Conservation organization WildEarth Guardians and six other environmental and animal protection groups filed a lawsuit against the Trump administration over changes it made to the Endangered Species Act (ESA). The nonprofit law firm Earthjustice filed the lawsuit on behalf of the Center for Biological Diversity, Defenders of Wildlife, Sierra Club, Natural Resources Defense Council, National Parks Conservation Association, WildEarth Guardians and the Humane Society of the United States. “Nothing in these new rules helps wildlife, period,” said EarthJustice attorney Kristen Boyles, in a statement. “Instead, these regulatory changes seek to make protection and recovery of threatened and endangered species harder and less predictable.”
The lawsuit alleges the administration “failed to publicly disclose and analyze the harms and impacts of these rules,” in violation of the National Environmental Policy Act (NEPA). It argues the administration inserted changes into the final rules that “were never made public and not subject to public comment, cutting the American people out of the decision-making process.”
The groups also argue the administration violated the ESA by “unreasonably changing requirements” for compliance with Section 7, a provision of the ESA that requires federal agencies to ensure that actions they authorize do not jeopardize the existence of any species listed, or destroy or adversely modify designated critical habitat of any listed species.
ALBUQUERQUE, N.M. – The Environmental Protection Agency got some push-back from folks in New Mexico and other states at a hearing in the nation’s capital on Monday. The agency wants to delay a new methane-emission rule for the oil and gas industry on federal land – although methane leaked at well sites is linked to climate change and considered a risk to public health. New Mexico and California have already sued the EPA to keep the rule in place. Alexandra Merlino with the New Mexico chapter of the group Moms Clean Air Force spoke at the EPA hearing. She says energy producers need to be held accountable to update their equipment and stop methane leaks.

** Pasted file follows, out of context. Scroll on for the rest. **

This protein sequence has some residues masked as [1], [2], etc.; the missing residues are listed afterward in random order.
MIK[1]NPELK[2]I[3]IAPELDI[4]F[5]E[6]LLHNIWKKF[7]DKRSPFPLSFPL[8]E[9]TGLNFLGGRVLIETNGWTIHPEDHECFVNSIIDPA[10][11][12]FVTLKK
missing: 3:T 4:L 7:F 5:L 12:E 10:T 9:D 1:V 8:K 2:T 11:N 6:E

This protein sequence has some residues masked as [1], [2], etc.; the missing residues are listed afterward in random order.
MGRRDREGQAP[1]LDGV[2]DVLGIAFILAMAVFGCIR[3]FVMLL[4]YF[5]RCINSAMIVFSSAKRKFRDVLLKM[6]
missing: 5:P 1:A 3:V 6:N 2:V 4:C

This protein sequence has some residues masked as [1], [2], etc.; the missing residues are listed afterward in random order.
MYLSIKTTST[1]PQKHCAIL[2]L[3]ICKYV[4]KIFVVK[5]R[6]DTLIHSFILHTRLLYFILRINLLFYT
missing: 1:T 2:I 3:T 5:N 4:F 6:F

The Democrats in New Mexico’s congressional delegation say that the U.S. Department of Interior should protect national monuments. Meanwhile, the lone Republican said the monument in southern New Mexico should be reduced in size. The Democrats, two senators and two representatives, wrote Interior Secretary Ryan Zinke and urged him to extend the 120-day review period for more than 20 national monuments, including two in New Mexico. [perfectpullquote align=”right” cite=”” link=”” color=”” class=”” size=””]Support New Mexico’s best political coverage. [/perfectpullquote]Since announcing the review, Zinke recommended reducing the size of the Bears Ears National Monument in Utah.
It’s not clear if the state of New Mexico is worried about a potential loss of federal funds, even as other states voice concern over a review ordered by Donald Trump’s Secretary of the Interior. Last month, the Missoulian reported that officials at Montana Fish, Wildlife and Parks were worried about how a memo signed by U.S. Department of Interior Secretary Ryan Zinke will affect the department. The memo required a review of all grants more than $100,000. According to the story:
The Department of Interior annually distributes $5.5 billion in grants and cooperative agreements, according to the memorandum Zinke signed on April 12 and which took effect on April 19. Zinke, a Montana resident and former congressman, said in the memo that he was issuing the directive to help him “ … understand the immense impact grants and cooperative agreements have on the mission delivery of the Department.”
Although the memo says the “procedures are temporary” and that business as usual would return “as soon as possible,” no end date is given.